The birth of a baby is a life-changing event, and there’s a lot to do to get ready. You might wonder if visiting the dentist should be one of your priorities. The answer is yes!
It is especially important to keep up with your oral health routine while you are pregnant, including going to regular dental checkups. Morning sickness and hormonal changes make you more prone to cavities and gum disease during pregnancy.1 A good oral health routine can help you have a healthy mouth, a healthy pregnancy, and a healthy baby.1
To maintain good oral health during pregnancy, the American Academy of Pediatricsrecommends:2
• Visiting the dentist every six months, or as recommended
• Brushing with a fluoride toothpaste at least two times per day
• Drinking fluoridated tap water (Yes, DC’s water contains fluoride!)
• Talking to your dentist about ways to prevent or manage dental problems
Oral health and your baby
Your mouth affects your baby, too. Keeping up with your oral care throughout your pregnancy helps protect your baby from cavity-causing bacteria. Cavity-causing bacteria can build up in your mouth and then be passed to your baby.1 This increases your risk of premature delivery, gestational diabetes, and preeclampsia, which can threaten your baby’s health.3
Talk to your dentist about your pregnancy
You should tell your dentist as soon as you know you are pregnant. Most dental treatments are safe if your dentist knows you are pregnant. Make sure to also tell your dentist:1
• Your due date
• Any medications you are taking
• Any medical conditions you have or specific advice you have received from your prenatal care provider
• If your pregnancy is high-risk
After your baby is born
It’s never too early to start caring for your infant’s oral health, even before they have teeth! Here are some tips for caring for your infant’s teeth.4
• Whether you are breastfeeding or feeding your baby formula, try to wipe their gums with a clean, soft cloth in the morning after their first feeding and before they go to sleep. This helps wipe away bacteria and sugars.
• When your baby’s first tiny teeth come in, brush them with a soft, small-bristled toothbrush with water twice per day.
• Start taking your child to the dentist after their first tooth appears or no later than their first birthday. Like you, your baby should go to the dentist every six months (two times per year) unless otherwise directed by their dentist.1
• Ask your child’s dentist about fluoride varnish treatment. Fluoride varnish can help prevent tooth decay.5
Remember to keep up with your oral care routine, too! By doing this, you will also be modeling good oral care for your child, building on the strong foundation you have given them for lifelong health.
Giving Your Baby a Bright Start
Bright Start® is AmeriHealth Caritas District of Columbia’s (DC’s) maternity care program for pregnant enrollees. The program is designed to support you during your pregnancy and after you give birth by connecting you to health care services and community resources. When you join Bright Start, you are assigned a Care Manager who will call you and work with you throughout your pregnancy to help you access what you need. If your pregnancy is high risk, a team of nurses and Care Connectors will check in with you often. They can help you stay connected to care during your pregnancy.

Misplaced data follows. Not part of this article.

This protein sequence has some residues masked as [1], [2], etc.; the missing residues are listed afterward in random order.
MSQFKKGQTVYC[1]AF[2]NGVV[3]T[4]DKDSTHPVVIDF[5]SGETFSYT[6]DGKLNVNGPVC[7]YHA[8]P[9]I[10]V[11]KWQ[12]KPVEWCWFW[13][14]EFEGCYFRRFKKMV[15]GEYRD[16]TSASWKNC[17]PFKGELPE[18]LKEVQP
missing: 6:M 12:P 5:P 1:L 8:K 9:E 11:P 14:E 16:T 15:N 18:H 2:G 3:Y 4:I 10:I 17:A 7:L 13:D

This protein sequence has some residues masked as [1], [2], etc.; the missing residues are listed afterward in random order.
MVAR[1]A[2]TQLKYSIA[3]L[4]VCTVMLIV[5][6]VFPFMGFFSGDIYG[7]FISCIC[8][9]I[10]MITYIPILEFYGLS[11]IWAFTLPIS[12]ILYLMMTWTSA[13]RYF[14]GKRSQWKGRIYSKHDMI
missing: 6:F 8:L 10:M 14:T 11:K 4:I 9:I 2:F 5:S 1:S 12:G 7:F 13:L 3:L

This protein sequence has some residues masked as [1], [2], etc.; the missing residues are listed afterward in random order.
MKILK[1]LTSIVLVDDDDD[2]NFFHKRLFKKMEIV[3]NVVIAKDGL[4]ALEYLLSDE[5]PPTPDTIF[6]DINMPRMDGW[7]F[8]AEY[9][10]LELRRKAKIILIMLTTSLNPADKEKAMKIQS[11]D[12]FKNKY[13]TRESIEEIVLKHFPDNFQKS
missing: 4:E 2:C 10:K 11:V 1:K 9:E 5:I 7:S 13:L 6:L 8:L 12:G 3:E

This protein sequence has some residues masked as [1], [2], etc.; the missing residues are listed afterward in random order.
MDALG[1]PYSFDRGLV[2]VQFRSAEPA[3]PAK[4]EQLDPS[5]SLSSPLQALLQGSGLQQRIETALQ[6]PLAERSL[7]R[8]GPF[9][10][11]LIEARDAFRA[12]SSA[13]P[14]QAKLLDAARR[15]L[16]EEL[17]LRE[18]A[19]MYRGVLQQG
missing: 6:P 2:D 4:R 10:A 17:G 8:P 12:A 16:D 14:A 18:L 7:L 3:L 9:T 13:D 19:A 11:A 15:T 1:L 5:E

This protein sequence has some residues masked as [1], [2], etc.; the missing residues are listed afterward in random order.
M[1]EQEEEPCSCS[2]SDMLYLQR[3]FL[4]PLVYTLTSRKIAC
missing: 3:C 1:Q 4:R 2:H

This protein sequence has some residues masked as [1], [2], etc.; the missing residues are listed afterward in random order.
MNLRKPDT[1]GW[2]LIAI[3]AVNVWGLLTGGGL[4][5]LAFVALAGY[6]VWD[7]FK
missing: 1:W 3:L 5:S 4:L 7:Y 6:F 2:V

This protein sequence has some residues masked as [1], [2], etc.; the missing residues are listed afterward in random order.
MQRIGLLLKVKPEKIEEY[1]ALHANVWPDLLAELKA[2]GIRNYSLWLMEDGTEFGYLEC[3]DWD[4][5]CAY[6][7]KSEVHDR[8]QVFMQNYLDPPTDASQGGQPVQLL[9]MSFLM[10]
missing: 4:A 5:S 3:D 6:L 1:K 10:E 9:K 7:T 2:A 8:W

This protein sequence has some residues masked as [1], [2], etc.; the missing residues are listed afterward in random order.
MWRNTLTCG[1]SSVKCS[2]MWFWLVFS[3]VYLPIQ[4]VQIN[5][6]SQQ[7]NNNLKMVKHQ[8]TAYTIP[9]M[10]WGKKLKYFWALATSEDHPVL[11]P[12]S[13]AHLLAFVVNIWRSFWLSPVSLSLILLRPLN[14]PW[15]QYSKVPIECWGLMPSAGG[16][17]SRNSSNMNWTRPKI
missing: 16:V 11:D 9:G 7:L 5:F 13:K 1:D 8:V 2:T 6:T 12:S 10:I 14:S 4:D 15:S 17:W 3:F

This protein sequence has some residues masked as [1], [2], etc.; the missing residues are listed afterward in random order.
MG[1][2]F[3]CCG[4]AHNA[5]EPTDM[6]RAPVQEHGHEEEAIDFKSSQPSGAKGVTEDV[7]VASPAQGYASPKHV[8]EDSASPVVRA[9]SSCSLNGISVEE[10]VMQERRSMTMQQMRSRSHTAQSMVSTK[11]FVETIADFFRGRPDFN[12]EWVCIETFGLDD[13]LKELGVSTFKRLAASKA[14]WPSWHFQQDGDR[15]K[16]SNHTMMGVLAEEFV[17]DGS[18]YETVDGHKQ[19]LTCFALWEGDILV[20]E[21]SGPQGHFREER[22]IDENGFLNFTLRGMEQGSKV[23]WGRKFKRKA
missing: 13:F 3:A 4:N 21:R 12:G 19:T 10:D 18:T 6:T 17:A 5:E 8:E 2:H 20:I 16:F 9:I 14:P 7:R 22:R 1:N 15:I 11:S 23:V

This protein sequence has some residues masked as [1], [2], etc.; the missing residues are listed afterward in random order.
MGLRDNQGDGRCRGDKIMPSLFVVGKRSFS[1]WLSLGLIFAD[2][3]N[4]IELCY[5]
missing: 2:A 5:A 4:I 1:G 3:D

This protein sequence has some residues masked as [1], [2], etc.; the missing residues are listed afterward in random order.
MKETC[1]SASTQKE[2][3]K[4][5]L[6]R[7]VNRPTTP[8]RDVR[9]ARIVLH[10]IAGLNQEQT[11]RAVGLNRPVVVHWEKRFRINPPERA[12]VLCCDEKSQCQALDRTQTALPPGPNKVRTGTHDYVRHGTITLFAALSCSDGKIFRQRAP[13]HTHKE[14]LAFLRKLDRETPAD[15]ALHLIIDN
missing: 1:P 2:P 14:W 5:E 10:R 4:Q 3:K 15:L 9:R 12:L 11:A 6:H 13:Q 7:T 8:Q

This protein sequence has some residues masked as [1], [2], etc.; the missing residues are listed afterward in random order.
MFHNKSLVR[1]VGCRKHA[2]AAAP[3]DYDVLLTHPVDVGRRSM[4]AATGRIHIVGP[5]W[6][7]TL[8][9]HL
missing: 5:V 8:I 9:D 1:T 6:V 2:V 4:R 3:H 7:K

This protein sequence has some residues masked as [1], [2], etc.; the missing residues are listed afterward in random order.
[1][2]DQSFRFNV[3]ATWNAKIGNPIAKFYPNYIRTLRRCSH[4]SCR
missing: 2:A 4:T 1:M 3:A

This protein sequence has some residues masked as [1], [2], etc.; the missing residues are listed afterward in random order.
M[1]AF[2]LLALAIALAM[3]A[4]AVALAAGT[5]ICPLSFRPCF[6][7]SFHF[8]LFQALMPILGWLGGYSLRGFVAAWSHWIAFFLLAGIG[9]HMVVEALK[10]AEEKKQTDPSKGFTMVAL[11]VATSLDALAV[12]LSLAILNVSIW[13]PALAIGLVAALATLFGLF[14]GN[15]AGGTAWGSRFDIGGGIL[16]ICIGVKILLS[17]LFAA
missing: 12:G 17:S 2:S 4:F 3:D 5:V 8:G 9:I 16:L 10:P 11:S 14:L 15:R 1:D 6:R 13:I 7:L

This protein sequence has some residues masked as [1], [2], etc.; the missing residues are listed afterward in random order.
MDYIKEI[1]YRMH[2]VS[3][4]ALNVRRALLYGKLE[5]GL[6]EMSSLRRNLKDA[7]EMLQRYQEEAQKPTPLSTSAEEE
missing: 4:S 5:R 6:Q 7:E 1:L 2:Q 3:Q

Get help with:
• Creating a birth plan
• Choosing the right doctor or midwife for your family
• Making appointments
• Finding breastfeeding support and childbirth classes
• Learning about prenatal vitamins
• Finding housing
• Getting supplies to prepare for your baby
• Getting rides to and from your appointments
• Signing up for home-delivered meals and other nutrition programs
To join Bright Start as an AmeriHealth Caritas DC enrollee, call 1-877-759-6883. Our trained staff is ready to help you Monday through Friday, 8 a.m. to 5 p.m.
To learn more, visit https://www.amerihealthcaritasdc.com/preventive-care/member/postpartum/index.aspx.
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The information in this article is to help you learn more about this topic. It is not to take the place of your health care provider. If you have questions, talk with your health care provider. If you think you need to see your health care provider because of something you have read in this article, please contact your health care provider. Never stop or wait to get medical attention because of something you have read in this material.
1. “Questions Moms Are Asking About Oral Health,” American Academy of Pediatrics, https://www.aap.org/en/news-room/campaigns-and-toolkits/oral-health/.
2. “Dental Care During Pregnancy Is Safe and Important,” American Academy of Pediatrics, https://www.aap.org/en/news-room/campaigns-and-toolkits/oral-health/.
3. “Is It Safe to Go to the Dentist During Pregnancy?” American Dental Association, https://www.mouthhealthy.org/en/pregnancy/concerns.
4. “Children’s Oral Health,” Centers for Disease Control and Prevention, https://www.cdc.gov/oralhealth/basics/childrens-oral-health/index.html.
“Fluoride Varnish: What Parents Need to Know,” American Academy of Pediatrics, https://www.healthychildren.org/English/healthy-living/oral-health/Pages/Fluoride-Varnish-What-Parents-Need-to-Know.aspx
All images are used under license for illustrative purposes only. Any individual depicted is a model